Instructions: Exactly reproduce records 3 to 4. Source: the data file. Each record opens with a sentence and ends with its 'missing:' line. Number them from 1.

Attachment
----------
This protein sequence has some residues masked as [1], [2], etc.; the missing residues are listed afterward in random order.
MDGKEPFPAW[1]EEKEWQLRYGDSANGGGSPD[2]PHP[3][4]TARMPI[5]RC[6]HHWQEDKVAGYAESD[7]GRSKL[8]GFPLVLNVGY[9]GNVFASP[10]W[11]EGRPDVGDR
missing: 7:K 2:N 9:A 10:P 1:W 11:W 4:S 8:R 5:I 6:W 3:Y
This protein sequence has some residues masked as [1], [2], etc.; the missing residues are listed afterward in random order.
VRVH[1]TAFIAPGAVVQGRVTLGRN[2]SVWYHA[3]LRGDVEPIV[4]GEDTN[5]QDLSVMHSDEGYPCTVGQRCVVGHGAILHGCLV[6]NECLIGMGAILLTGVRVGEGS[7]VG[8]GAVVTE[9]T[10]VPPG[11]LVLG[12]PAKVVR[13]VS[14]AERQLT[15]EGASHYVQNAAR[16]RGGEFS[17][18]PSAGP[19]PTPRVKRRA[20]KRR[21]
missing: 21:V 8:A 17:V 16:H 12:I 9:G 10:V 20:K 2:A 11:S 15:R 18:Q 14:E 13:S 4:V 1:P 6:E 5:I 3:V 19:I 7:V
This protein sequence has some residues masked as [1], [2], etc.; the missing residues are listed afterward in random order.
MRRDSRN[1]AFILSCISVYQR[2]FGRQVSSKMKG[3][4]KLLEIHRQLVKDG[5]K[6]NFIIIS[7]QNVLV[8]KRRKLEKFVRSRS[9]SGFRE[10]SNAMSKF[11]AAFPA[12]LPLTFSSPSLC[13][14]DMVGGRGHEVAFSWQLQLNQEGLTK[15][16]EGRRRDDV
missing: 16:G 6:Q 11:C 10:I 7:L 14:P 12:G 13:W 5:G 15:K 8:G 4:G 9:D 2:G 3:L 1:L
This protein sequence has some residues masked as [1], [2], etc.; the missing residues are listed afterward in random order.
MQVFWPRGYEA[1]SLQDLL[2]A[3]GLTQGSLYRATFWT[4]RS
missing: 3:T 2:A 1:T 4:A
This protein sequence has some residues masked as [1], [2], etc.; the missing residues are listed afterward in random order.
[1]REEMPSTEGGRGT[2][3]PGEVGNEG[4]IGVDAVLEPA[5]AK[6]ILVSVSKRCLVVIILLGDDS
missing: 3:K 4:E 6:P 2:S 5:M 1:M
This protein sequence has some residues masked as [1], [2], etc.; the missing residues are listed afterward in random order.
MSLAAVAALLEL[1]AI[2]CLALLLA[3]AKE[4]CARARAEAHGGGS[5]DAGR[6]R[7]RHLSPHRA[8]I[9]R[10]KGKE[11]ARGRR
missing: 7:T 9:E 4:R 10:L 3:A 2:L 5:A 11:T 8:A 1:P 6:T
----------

This protein sequence has some residues masked as [1], [2], etc.; the missing residues are listed afterward in random order.
MRRDSRN[1]AFILSCISVYQR[2]FGRQVSSKMKG[3][4]KLLEIHRQLVKDG[5]K[6]NFIIIS[7]QNVLV[8]KRRKLEKFVRSRS[9]SGFRE[10]SNAMSKF[11]AAFPA[12]LPLTFSSPSLC[13][14]DMVGGRGHEVAFSWQLQLNQEGLTK[15][16]EGRRRDDV
missing: 16:G 6:Q 11:C 10:I 7:L 14:P 12:G 13:W 5:G 15:K 8:G 4:G 9:D 2:G 3:L 1:L
This protein sequence has some residues masked as [1], [2], etc.; the missing residues are listed afterward in random order.
MQVFWPRGYEA[1]SLQDLL[2]A[3]GLTQGSLYRATFWT[4]RS
missing: 3:T 2:A 1:T 4:A